The AOA board members visit about 35 state association meetings every year. We’d be at all 50 states if we didn’t have conflicts. The discrimination you mention in Medicaid unfortunately is a state issue since in Illinois we can provide the medical care at the same fees as ophthalmology. We are working diligently at the AOA in Washington to try to close that loophole, but it will take time.
    Thanks for your comments,

  19. See my note about specialites to Dr. Anderson. I believe we are most similar to family practitioners. Passing a standardized test will demonstrate to your patients and the payors that you have the knowledge of a modern day optometrist. Like all educational processes, you will be a better doctor if only you learn one more thing than what you knew the day before – and that will be good for your patients.
    There are discussions about a start date for the program so those who believe in the future will all be prepared to fully participate if insurance companies require this. However, I don’t believe our profession can take the risk of not having the ability to demonstrate continued competence to the insurance industry and the government payors (Medicare and Medicaid) and most importantly…our patients because all you have to do is read the news almost everyday and see that ability to demonstrate quality (and the Medical Home Model only allows BC physicians to participate because of the perception of quality associated with BC) is critical for full participation in the future. TPA’s caused a momentary divide in the profession, but overall I think the vast majority would agree it was the right move back in the 1970’s.

  20. It’s time to understand and accept the simple truth; government, citizen’s groups, institutions and third-party plans are in the position to choose, and they are demanding competent, board certified practitioners. Optometry is the only doctor-level health profession without board certification.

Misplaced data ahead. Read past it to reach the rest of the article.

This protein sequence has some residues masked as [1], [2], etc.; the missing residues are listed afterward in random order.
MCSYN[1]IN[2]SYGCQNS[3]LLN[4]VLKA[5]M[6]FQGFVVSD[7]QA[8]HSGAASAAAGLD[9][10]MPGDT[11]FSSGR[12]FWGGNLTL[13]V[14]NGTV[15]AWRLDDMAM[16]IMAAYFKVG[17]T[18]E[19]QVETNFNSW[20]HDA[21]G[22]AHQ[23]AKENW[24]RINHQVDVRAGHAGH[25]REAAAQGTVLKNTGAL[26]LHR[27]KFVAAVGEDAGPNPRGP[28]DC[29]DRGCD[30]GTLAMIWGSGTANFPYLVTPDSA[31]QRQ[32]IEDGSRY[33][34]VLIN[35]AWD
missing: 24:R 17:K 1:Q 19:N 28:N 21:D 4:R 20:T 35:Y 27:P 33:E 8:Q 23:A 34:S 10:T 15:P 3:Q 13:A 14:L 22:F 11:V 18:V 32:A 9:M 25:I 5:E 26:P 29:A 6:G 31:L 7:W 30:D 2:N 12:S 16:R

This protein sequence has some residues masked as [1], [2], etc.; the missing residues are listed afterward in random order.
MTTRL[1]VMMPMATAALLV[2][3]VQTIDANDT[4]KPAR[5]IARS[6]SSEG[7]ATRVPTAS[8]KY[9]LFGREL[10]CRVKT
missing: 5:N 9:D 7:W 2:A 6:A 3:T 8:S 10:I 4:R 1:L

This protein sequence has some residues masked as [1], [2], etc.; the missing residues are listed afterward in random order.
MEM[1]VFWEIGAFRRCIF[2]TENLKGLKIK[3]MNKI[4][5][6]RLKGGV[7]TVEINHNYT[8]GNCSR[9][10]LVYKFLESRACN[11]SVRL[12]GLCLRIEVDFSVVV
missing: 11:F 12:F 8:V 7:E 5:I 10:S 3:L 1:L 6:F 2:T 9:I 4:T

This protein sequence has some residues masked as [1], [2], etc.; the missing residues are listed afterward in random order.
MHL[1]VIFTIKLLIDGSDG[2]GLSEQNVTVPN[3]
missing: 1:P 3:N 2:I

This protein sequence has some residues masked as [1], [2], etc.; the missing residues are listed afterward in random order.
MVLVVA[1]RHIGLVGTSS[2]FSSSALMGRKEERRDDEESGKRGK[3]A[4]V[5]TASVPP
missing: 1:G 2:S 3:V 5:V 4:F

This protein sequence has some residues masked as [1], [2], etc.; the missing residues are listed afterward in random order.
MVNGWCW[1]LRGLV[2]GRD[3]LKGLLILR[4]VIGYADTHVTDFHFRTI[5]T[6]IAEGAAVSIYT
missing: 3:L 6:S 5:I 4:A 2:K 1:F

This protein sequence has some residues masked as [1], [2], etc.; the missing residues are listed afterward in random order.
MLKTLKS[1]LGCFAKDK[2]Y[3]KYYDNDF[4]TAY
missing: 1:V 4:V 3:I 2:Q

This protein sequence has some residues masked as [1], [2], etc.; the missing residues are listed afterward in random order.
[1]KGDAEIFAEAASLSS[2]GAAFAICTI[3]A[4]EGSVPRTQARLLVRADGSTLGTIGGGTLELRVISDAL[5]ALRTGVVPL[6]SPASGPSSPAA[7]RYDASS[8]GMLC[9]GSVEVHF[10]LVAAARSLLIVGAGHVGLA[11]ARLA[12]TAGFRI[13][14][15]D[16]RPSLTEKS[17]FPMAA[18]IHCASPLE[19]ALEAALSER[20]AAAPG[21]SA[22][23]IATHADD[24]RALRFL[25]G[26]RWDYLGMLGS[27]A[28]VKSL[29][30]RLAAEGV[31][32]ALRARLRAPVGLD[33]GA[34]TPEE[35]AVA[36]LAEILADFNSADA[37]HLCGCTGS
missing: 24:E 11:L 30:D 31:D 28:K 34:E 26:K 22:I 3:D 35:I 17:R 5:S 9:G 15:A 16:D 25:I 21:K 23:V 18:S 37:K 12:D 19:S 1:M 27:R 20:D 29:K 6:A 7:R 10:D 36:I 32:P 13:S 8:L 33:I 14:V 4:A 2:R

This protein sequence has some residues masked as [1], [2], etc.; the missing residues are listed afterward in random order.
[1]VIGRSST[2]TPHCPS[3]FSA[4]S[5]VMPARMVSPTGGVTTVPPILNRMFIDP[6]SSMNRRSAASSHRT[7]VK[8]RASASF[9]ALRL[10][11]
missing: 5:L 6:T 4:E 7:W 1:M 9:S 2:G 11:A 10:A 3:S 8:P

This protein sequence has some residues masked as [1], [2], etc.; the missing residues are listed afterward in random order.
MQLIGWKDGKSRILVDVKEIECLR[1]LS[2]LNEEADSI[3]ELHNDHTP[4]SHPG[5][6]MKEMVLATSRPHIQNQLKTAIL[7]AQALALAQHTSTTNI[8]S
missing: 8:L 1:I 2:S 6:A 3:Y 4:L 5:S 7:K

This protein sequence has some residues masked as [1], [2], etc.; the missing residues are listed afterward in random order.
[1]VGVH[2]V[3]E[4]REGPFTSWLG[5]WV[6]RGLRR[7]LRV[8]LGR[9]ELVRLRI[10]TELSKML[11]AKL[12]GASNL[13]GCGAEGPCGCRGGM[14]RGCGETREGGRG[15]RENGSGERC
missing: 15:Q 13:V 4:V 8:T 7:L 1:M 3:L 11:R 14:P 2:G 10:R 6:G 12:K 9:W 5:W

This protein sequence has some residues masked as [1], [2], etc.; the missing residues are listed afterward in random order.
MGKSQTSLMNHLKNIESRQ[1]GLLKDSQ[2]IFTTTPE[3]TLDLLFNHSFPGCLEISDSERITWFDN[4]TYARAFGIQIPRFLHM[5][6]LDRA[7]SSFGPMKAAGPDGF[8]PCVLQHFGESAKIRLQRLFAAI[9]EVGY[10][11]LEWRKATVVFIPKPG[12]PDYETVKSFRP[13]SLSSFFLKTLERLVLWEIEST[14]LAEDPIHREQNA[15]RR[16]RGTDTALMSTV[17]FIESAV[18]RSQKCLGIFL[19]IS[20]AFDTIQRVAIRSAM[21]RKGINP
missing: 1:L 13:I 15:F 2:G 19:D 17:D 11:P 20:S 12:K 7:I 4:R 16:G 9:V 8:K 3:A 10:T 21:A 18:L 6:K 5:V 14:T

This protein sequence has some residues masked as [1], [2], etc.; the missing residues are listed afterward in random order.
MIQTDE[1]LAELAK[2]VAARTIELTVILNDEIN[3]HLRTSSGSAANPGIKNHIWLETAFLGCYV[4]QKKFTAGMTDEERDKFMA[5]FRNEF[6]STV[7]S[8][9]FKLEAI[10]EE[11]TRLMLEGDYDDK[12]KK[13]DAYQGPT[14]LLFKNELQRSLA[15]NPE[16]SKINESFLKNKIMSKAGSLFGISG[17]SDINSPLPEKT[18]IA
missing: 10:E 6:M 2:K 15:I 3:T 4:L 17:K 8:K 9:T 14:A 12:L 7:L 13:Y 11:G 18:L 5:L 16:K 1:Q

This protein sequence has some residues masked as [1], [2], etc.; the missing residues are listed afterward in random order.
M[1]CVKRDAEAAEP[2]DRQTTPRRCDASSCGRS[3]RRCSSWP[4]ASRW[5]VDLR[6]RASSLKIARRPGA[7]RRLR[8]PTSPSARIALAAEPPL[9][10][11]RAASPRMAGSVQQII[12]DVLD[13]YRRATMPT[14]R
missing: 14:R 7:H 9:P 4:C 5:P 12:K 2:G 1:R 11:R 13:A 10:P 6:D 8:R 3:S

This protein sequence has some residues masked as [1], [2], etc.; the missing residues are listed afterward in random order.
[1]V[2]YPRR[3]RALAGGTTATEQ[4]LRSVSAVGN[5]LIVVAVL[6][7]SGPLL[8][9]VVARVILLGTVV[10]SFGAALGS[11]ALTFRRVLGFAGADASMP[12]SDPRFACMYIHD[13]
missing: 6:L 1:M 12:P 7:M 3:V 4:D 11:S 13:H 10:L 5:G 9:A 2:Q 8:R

The Board Certification initiative presents each of us with two very different decisions to make; one is a choice for our profession and the other is strictly a personal choice. For our profession, I am convinced that we need to support the BC initiative starting with a “Yes” vote by the AOA in June.

    Why the sudden strong support? I was not fully persuaded until I attended the Joint Board Certification Project Team presentation at SECO. The presentation could not have been more inclusive, more transparent and more explanative. Every concern of every doctor present was welcomed and answered as completely as possible.

    The commissioners were questioned, challenged and personally queried on possible conflicts. To a person, the commissioners responded openly and candidly. Dave Cockrell went through valid reason after valid reason for BC, Tom Lewis discussed the process that went into the JBCPT Report point by point and Randy Brooks answered every challenge openly and honestly.

    Here’s a major point; you and I need to understand that a “yes” vote in June will be the starting point. An affirmative vote will put in motion the means for the new organization to seek out the input of the entire profession before approving and implementing a process for board certification.

    You read that right – The AOA vote in June is “the starting point” to “seek out the input of the entire profession before implementing the process.”

    Clearly the job done by the JBCPT has not been anything less than solid, well-considered, selfless, time-consuming work – and every member of the joint commission deserves our thanks. Sadly, in a room that had at least 500 seats, only 40 to 50 ODs attended when SECO registration was 8000. There were no excuses for not being in that room – nothing on the SECO agenda conflicted with the JBCPT meeting. You can’t carp and complain here and on every other Internet site about not being heard, but you also need to accept that the 400+ empty seats in that room spoke volumes.

    I am a tough old bird, and I have no illusion that board certification is the universal remedy for all that needs fixing in optometry. I’m pretty sure that having board certification won’t magically open every government, third-party or citizen’s group door. What I am sure of is that there is a strong possibility that if we make the wrong choice, optometry may lose any chance of having a seat at the vision and eye care table.

    If board certification is rejected, we will be sending a clear message that optometrists don’t value their profession enough to warrant continuing competency. Those who wish us ill will have proof that optometrists don’t think that we should have the same level of quality assurance that other “Doctors” offer the public.